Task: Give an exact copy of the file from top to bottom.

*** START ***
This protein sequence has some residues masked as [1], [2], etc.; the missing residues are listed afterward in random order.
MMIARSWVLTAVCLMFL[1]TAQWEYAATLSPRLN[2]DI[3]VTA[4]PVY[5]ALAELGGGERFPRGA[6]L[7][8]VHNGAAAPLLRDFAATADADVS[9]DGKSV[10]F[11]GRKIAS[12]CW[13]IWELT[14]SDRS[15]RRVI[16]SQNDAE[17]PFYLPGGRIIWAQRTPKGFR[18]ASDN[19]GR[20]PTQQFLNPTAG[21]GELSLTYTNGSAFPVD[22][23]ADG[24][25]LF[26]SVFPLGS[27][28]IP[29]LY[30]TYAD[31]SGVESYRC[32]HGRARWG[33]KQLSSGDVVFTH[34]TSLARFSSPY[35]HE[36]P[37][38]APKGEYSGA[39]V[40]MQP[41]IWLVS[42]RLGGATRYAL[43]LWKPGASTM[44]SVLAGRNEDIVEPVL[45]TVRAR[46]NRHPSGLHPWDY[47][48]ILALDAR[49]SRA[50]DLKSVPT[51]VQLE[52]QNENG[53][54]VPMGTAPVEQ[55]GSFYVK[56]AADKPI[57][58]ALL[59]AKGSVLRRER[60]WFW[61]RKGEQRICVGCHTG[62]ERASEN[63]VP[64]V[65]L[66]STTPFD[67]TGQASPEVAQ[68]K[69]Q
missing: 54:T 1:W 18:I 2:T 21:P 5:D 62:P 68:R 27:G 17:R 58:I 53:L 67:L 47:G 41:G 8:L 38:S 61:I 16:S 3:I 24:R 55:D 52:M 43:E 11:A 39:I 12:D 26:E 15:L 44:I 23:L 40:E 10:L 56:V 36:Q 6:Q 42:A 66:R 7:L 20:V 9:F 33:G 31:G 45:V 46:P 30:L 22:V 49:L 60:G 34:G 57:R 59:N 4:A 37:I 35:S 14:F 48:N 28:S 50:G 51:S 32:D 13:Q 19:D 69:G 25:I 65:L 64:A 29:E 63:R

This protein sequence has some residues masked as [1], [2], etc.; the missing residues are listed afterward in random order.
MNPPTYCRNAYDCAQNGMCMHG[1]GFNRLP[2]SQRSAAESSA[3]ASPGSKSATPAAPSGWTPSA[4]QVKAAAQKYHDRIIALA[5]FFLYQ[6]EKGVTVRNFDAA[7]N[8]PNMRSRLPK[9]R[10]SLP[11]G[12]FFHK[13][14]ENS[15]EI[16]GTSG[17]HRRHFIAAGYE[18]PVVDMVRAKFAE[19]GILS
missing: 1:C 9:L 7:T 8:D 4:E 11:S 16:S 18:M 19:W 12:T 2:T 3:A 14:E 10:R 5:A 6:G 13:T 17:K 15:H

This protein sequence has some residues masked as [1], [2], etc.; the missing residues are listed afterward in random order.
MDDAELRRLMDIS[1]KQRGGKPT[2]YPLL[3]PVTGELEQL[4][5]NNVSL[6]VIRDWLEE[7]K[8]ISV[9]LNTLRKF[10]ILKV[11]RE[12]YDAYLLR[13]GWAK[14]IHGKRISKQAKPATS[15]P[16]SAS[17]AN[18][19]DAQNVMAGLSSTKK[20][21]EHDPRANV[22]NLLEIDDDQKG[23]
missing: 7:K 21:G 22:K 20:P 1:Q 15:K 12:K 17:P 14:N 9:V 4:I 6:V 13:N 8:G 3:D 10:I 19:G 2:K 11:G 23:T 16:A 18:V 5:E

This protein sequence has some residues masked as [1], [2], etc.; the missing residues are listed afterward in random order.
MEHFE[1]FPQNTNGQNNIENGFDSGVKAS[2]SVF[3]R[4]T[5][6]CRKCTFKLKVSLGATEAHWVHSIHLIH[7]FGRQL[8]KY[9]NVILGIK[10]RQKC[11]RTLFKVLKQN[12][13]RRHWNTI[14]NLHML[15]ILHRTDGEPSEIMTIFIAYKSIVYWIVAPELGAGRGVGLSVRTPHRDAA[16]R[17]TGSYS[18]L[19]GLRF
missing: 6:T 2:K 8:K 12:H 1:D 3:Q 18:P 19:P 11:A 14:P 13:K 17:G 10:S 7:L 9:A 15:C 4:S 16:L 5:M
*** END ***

This protein sequence has some residues masked as [1], [2], etc.; the missing residues are listed afterward in random order.
MMIARSWVLTAVCLMFL[1]TAQWEYAATLSPRLN[2]DI[3]VTA[4]PVY[5]ALAELGGGERFPRGA[6]L[7][8]VHNGAAAPLLRDFAATADADVS[9]DGKSV[10]F[11]GRKIAS[12]CW[13]IWELT[14]SDRS[15]RRVI[16]SQNDAE[17]PFYLPGGRIIWAQRTPKGFR[18]ASDN[19]GR[20]PTQQFLNPTAG[21]GELSLTYTNGSAFPVD[22][23]ADG[24][25]LF[26]SVFPLGS[27][28]IP[29]LY[30]TYAD[31]SGVESYRC[32]HGRARWG[33]KQLSSGDVVFTH[34]TSLARFSSPY[35]HE[36]P[37][38]APKGEYSGA[39]V[40]MQP[41]IWLVS[42]RLGGATRYAL[43]LWKPGASTM[44]SVLAGRNEDIVEPVL[45]TVRAR[46]NRHPSGLHPWDY[47][48]ILALDAR[49]SRA[50]DLKSVPT[51]VQLE[52]QNENG[53][54]VPMGTAPVEQ[55]GSFYVK[56]AADKPI[57][58]ALL[59]AKGSVLRRER[60]WFW[61]RKGEQRICVGCHTG[62]ERASEN[63]VP[64]V[65]L[66]STTPFD[67]TGQASPEVAQ[68]K[69]Q
missing: 54:T 1:W 18:I 2:T 21:P 5:D 62:P 68:R 27:G 17:R 58:I 53:L 67:L 47:G 41:G 8:L 38:S 61:I 16:S 3:I 24:R 55:D 52:M 43:E 11:A 39:I 12:D 26:E 15:L 44:I 23:L 40:E 10:L 56:V 36:Q 6:Q 42:A 66:R 7:L 20:V 9:F 33:G 31:G 45:V 46:P 30:L 22:V 49:L 60:G 34:G 57:R 59:N 4:A 37:I 35:S 14:F 48:N 28:S 50:G 51:S 32:D 13:Q 19:D 69:G 25:I 65:L 64:A 29:E 63:R

This protein sequence has some residues masked as [1], [2], etc.; the missing residues are listed afterward in random order.
MNPPTYCRNAYDCAQNGMCMHG[1]GFNRLP[2]SQRSAAESSA[3]ASPGSKSATPAAPSGWTPSA[4]QVKAAAQKYHDRIIALA[5]FFLYQ[6]EKGVTVRNFDAA[7]N[8]PNMRSRLPK[9]R[10]SLP[11]G[12]FFHK[13][14]ENS[15]EI[16]GTSG[17]HRRHFIAAGYE[18]PVVDMVRAKFAE[19]GILS
missing: 1:C 9:L 7:T 8:D 4:E 11:S 16:S 18:M 19:W 12:T 2:T 3:A 14:E 10:R 5:A 6:G 13:T 17:K 15:H

This protein sequence has some residues masked as [1], [2], etc.; the missing residues are listed afterward in random order.
MDDAELRRLMDIS[1]KQRGGKPT[2]YPLL[3]PVTGELEQL[4][5]NNVSL[6]VIRDWLEE[7]K[8]ISV[9]LNTLRKF[10]ILKV[11]RE[12]YDAYLLR[13]GWAK[14]IHGKRISKQAKPATS[15]P[16]SAS[17]AN[18][19]DAQNVMAGLSSTKK[20][21]EHDPRANV[22]NLLEIDDDQKG[23]
missing: 7:K 21:G 22:K 20:P 1:Q 15:K 12:K 17:P 14:N 9:V 4:I 6:V 13:N 8:G 3:D 10:I 19:G 2:K 11:G 23:T 16:A 18:V 5:E

This protein sequence has some residues masked as [1], [2], etc.; the missing residues are listed afterward in random order.
MEHFE[1]FPQNTNGQNNIENGFDSGVKAS[2]SVF[3]R[4]T[5][6]CRKCTFKLKVSLGATEAHWVHSIHLIH[7]FGRQL[8]KY[9]NVILGIK[10]RQKC[11]RTLFKVLKQN[12][13]RRHWNTI[14]NLHML[15]ILHRTDGEPSEIMTIFIAYKSIVYWIVAPELGAGRGVGLSVRTPHRDAA[16]R[17]TGSYS[18]L[19]GLRF
missing: 6:T 2:K 8:K 12:H 1:D 3:Q 18:P 19:P 11:A 14:P 13:K 17:G 10:S 7:L 9:A 15:C 4:S 16:L 5:M